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A Hunter's Bond

Jason Engemann

The first time I met David was 20 years ago. We were both fresh out of college and now shared the same job title. He was very shy at first and it took a few days just to get a few sentences out of him. As it turned out, we had a lot in common, both of us avid outdoorsman. It wasn't long that we became close friends, sharing hunting stories and strategies when we probably should have been working! Before long, David got engaged to his college sweetheart and was looking for a bigger place to eventually start a family. I just so happened to have an old brick house on my family's farm, and he happily agreed to rent it from us.

Now being close neighbors, we would spend countless hours over the next few years bowhunting whitetails in the fall and chasing turkeys in the spring. Like all best friends do, we were there for each other to help through "life" issues. When both of my parents had passed away within a few years, David was always there to lend an ear and offer support.

Eventually, David and his wife wanted to buy a house of their own, so they moved 30 minutes away to a small town and had two beautiful kids: a boy, then a girl.

He would still come out to the farm and hunt, maybe not as much as before, but we would never miss an opening day of turkey season or a couple of bow hunts in the first week of November. There was no doubt his priorities had changed; he was a dedicated family man now.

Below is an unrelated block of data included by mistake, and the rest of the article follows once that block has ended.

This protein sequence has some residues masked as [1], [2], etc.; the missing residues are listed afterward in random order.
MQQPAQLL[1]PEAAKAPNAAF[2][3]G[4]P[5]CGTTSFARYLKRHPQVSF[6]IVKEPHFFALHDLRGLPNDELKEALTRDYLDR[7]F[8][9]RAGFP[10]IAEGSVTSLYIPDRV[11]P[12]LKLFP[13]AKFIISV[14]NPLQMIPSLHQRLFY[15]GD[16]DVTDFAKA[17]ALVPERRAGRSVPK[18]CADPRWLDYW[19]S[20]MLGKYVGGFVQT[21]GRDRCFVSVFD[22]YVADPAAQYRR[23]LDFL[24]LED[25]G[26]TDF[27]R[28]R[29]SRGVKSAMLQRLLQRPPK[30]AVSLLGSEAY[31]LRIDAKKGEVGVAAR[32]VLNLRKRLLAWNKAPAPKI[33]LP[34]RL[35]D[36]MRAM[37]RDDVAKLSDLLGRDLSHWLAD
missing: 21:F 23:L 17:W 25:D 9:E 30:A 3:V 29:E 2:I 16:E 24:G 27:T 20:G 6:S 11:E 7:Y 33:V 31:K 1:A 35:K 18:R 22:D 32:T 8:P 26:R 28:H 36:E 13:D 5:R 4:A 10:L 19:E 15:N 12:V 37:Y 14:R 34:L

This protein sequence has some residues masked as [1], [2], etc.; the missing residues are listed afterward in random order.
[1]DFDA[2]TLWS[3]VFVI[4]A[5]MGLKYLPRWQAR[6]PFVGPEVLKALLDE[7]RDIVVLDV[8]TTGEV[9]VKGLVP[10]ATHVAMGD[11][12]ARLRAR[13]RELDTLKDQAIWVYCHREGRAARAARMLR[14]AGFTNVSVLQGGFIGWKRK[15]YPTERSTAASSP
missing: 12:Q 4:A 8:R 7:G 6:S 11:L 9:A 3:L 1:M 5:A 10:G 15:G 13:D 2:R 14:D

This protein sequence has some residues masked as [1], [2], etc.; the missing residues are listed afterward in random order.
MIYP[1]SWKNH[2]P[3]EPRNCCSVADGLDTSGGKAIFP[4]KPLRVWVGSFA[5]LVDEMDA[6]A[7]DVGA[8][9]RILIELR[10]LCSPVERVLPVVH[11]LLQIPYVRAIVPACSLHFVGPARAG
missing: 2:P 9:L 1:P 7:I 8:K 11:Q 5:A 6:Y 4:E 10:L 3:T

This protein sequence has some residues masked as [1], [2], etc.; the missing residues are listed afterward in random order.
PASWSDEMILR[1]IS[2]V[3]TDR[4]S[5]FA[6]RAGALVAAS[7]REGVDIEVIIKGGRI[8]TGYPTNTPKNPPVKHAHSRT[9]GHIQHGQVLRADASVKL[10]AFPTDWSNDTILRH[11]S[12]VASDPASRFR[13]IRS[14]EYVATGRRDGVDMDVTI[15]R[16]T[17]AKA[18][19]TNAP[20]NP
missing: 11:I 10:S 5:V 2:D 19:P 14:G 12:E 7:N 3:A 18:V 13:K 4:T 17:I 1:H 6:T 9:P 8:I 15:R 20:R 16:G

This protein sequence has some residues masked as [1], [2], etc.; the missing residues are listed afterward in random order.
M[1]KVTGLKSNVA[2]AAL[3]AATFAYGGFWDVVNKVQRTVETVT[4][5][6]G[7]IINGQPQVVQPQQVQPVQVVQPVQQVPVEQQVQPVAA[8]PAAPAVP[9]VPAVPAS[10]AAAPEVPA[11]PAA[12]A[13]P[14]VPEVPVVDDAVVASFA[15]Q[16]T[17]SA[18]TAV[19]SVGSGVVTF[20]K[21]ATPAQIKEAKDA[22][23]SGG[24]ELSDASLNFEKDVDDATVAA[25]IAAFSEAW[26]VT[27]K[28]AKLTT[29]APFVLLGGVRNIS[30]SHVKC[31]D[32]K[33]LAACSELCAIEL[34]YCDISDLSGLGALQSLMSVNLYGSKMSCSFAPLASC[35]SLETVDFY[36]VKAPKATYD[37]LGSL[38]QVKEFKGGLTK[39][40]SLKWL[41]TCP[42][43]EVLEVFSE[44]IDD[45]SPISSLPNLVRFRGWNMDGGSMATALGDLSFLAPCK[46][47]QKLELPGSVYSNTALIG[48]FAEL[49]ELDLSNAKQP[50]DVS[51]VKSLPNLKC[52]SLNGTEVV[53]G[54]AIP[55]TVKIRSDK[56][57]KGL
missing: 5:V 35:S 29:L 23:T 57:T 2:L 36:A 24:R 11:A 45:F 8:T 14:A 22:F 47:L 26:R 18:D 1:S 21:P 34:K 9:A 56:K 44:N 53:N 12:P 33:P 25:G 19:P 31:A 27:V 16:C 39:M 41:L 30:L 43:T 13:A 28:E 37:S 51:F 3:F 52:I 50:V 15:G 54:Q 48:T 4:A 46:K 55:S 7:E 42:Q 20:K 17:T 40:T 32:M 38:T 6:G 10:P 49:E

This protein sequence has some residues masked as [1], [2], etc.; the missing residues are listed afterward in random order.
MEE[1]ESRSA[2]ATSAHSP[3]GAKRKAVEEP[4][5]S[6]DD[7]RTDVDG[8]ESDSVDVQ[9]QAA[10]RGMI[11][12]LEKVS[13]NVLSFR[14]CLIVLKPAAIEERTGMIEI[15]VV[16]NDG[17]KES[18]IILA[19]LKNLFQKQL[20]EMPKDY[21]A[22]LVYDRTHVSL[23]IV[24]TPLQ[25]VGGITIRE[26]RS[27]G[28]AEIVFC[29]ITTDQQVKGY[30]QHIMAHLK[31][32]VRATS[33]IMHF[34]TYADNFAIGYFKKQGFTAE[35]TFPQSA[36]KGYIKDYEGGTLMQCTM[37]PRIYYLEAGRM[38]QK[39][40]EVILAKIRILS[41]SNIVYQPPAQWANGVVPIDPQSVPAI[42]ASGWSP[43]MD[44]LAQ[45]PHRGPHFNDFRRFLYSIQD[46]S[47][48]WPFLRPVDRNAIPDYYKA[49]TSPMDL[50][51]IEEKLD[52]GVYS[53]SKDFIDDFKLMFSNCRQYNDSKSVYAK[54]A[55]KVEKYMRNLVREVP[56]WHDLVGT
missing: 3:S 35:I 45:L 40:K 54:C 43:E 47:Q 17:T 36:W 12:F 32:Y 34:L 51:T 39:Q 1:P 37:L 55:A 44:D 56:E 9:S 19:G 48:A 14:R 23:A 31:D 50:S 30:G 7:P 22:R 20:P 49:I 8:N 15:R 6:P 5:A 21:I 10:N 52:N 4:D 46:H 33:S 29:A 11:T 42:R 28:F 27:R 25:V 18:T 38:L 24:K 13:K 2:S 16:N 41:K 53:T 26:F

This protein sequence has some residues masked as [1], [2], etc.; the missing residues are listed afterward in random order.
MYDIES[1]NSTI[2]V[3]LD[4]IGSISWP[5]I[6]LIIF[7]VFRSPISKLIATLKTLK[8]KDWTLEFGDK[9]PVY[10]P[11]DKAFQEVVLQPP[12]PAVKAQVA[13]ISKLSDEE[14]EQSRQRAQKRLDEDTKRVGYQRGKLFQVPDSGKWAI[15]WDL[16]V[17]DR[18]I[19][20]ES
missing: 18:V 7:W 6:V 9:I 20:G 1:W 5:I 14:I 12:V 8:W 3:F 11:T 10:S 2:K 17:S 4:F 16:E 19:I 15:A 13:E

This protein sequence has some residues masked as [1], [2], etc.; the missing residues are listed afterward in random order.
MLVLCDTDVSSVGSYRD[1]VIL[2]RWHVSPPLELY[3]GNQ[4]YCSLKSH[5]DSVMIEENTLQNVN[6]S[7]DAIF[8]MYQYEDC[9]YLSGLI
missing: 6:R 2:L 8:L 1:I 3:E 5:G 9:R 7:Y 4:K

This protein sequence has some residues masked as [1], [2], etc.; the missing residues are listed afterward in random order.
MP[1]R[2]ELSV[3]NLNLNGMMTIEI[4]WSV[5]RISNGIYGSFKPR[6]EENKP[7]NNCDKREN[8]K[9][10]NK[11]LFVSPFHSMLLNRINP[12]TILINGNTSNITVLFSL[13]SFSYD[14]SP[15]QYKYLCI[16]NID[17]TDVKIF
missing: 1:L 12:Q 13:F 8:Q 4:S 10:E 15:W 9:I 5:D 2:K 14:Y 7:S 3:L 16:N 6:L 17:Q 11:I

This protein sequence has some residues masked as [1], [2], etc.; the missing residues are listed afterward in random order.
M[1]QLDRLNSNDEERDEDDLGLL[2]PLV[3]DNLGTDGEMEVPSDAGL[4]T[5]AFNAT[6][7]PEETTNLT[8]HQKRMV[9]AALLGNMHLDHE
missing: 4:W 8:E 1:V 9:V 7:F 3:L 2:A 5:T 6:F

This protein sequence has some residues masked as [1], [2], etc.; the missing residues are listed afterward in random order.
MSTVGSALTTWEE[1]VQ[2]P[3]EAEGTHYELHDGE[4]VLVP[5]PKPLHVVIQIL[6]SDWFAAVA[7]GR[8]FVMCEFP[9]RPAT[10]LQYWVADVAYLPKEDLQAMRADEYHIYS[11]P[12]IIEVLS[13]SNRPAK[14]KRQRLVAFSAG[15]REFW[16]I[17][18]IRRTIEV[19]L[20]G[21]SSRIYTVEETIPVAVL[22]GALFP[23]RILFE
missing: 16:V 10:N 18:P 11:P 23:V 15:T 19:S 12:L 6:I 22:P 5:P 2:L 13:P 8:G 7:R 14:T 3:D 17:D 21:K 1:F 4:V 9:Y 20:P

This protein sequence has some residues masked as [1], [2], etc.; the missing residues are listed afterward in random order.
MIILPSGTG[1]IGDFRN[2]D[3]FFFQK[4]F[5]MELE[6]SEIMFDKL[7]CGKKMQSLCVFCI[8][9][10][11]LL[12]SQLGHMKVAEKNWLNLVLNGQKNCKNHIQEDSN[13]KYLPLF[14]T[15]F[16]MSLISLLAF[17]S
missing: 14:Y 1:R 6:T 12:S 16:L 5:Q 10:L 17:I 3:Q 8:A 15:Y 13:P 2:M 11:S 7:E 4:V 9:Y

On a September day in 2016, everything changed.

A drunk driver had collided into the back of David's car. Both of his kids had passed away in the accident, and David was paralyzed from the chest down. A helpless feeling of anger and sadness washed over me as I drove to the hospital. Having two kids of my own, I couldn't help but put myself in his situation and could not fathom how difficult it must be for David and his wife to cope with this.

What I wasn't prepared for was how strong he and his wife were in the weeks and months after. David's faith in God and his refusal to give up will always have a lasting effect on me. After a few months of acclimating to his new life in a wheelchair, it wasn't long until he was already planning on how he would adapt to continue doing the things he loved, including hunting.

David then informed me that he and his wife would be moving a thousand miles away, to upstate New York, to be closer to her family. I understood the reasons they moved away, but I had also hoped that someday he and I would be able to hunt together again. A year went by and after talking with him several times, I realized how much stronger he was getting physically. Early this spring, I got a text from David who nonchalantly stated he would be driving back to Missouri for turkey season! On the Monday after Easter, David showed up at my house with his slightly modified SUV after driving the entire way, by himself! The next few days were just like the old times, telling hunting stories in the evenings, and getting up before dawn to get in our hunting blind. We didn't end up killing a turkey during his visit, but I can't remember a more successful season!